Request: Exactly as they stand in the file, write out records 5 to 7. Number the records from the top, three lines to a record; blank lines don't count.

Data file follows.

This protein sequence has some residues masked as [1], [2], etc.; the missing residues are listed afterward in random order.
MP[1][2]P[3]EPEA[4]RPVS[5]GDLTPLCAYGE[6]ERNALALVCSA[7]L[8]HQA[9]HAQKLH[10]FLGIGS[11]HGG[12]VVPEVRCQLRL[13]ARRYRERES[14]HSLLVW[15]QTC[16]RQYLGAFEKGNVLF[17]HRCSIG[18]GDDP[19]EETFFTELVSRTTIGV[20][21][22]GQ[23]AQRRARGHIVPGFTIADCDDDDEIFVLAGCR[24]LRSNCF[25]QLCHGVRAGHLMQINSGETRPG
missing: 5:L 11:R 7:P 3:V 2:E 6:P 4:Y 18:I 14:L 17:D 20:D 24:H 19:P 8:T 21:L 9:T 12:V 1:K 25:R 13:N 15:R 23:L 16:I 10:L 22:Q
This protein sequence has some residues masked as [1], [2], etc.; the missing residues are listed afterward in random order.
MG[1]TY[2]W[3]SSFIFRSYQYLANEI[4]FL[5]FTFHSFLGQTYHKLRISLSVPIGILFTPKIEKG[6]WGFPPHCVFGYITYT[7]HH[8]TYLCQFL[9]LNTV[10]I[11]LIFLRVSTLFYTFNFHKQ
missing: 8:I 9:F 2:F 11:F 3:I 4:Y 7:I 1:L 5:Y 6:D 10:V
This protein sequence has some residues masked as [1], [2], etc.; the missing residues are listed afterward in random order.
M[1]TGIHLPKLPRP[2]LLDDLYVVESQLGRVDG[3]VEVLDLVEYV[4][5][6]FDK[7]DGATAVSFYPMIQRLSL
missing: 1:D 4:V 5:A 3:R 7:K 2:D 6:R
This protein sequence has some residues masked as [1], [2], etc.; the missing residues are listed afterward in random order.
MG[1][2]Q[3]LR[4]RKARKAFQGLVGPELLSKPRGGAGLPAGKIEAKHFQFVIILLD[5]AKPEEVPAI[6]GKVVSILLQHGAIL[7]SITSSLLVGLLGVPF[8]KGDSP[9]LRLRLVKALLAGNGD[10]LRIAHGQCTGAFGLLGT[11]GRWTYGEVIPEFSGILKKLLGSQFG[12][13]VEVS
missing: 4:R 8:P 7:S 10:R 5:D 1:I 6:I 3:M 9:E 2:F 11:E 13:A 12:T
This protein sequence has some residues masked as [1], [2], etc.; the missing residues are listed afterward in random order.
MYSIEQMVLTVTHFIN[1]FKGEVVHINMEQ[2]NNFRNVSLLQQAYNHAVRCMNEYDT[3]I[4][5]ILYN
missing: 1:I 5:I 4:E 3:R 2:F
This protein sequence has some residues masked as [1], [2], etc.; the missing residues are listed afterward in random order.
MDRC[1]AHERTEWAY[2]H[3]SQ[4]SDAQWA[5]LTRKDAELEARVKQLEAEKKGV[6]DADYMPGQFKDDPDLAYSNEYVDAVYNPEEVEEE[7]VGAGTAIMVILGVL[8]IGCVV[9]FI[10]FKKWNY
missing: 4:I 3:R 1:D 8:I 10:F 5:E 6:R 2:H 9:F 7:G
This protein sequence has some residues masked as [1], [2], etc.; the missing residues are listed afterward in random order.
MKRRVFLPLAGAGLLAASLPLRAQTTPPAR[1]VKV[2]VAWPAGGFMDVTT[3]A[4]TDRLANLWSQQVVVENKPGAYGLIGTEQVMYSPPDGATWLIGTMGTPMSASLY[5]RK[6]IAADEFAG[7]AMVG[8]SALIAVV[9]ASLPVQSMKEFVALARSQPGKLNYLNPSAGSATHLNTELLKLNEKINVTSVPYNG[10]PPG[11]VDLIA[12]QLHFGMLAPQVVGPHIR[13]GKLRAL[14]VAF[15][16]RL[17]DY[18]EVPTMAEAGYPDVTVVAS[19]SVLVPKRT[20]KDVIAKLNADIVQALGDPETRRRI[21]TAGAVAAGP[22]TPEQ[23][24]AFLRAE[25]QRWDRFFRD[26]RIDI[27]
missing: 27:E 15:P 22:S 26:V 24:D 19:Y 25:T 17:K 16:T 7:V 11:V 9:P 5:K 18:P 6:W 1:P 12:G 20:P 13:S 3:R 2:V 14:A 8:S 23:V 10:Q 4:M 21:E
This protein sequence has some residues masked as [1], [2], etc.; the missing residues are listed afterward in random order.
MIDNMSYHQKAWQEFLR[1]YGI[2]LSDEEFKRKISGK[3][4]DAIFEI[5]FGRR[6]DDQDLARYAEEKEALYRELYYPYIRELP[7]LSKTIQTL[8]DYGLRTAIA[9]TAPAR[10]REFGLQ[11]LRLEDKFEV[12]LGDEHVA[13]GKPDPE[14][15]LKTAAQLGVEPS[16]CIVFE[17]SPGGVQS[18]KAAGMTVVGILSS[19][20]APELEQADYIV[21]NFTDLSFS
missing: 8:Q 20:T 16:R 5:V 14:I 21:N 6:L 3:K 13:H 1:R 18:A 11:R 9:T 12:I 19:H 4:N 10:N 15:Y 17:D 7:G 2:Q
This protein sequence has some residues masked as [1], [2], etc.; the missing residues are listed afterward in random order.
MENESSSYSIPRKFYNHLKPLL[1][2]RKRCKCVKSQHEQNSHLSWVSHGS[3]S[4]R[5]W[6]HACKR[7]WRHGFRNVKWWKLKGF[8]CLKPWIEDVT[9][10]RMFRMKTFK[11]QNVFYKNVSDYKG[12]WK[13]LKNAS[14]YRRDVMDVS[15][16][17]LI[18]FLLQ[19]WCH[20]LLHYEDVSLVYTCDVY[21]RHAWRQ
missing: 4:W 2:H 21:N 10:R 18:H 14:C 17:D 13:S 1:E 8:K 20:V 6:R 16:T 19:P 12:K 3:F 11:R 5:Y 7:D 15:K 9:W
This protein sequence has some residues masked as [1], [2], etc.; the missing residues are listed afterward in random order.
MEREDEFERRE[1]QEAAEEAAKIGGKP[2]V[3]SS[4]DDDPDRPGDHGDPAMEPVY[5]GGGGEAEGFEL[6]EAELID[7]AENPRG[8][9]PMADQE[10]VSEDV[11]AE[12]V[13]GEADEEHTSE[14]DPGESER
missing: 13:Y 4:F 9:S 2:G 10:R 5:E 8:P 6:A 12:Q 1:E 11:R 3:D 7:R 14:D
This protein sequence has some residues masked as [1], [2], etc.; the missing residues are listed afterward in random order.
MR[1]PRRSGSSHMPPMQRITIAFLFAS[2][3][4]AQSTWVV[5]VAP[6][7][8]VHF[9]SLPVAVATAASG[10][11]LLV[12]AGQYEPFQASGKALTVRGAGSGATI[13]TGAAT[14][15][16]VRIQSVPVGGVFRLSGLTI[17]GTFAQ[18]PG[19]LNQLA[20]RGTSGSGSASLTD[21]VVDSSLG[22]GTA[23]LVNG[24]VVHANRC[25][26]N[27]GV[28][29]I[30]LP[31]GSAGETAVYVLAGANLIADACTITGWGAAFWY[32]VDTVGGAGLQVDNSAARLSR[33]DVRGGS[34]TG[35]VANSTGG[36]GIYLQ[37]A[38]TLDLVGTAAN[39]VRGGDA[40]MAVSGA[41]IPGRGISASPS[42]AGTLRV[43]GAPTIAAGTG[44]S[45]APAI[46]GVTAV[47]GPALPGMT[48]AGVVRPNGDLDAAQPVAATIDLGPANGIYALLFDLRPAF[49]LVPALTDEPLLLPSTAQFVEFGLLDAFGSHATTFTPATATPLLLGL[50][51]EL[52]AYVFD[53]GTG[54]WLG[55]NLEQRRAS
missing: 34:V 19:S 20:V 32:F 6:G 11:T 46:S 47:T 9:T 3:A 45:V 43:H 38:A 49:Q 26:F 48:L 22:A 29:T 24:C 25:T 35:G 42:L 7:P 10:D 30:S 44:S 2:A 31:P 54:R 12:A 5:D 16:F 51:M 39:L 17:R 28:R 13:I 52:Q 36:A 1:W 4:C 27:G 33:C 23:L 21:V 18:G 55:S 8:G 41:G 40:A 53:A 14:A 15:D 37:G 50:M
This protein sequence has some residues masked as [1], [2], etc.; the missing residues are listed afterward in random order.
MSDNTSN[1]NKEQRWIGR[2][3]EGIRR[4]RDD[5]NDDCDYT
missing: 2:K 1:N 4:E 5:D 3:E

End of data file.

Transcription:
This protein sequence has some residues masked as [1], [2], etc.; the missing residues are listed afterward in random order.
MYSIEQMVLTVTHFIN[1]FKGEVVHINMEQ[2]NNFRNVSLLQQAYNHAVRCMNEYDT[3]I[4][5]ILYN
missing: 1:I 5:I 4:E 3:R 2:F
This protein sequence has some residues masked as [1], [2], etc.; the missing residues are listed afterward in random order.
MDRC[1]AHERTEWAY[2]H[3]SQ[4]SDAQWA[5]LTRKDAELEARVKQLEAEKKGV[6]DADYMPGQFKDDPDLAYSNEYVDAVYNPEEVEEE[7]VGAGTAIMVILGVL[8]IGCVV[9]FI[10]FKKWNY
missing: 4:I 3:R 1:D 8:I 10:F 5:E 6:R 2:H 9:F 7:G
This protein sequence has some residues masked as [1], [2], etc.; the missing residues are listed afterward in random order.
MKRRVFLPLAGAGLLAASLPLRAQTTPPAR[1]VKV[2]VAWPAGGFMDVTT[3]A[4]TDRLANLWSQQVVVENKPGAYGLIGTEQVMYSPPDGATWLIGTMGTPMSASLY[5]RK[6]IAADEFAG[7]AMVG[8]SALIAVV[9]ASLPVQSMKEFVALARSQPGKLNYLNPSAGSATHLNTELLKLNEKINVTSVPYNG[10]PPG[11]VDLIA[12]QLHFGMLAPQVVGPHIR[13]GKLRAL[14]VAF[15][16]RL[17]DY[18]EVPTMAEAGYPDVTVVAS[19]SVLVPKRT[20]KDVIAKLNADIVQALGDPETRRRI[21]TAGAVAAGP[22]TPEQ[23][24]AFLRAE[25]QRWDRFFRD[26]RIDI[27]
missing: 27:E 15:P 22:S 26:V 24:D 19:Y 25:T 17:K 16:T 7:V 11:V 9:P 5:K 18:P 6:W 1:P 12:G 20:P 13:S 3:R 2:V 14:A 8:S 23:V 10:Q 4:M 21:E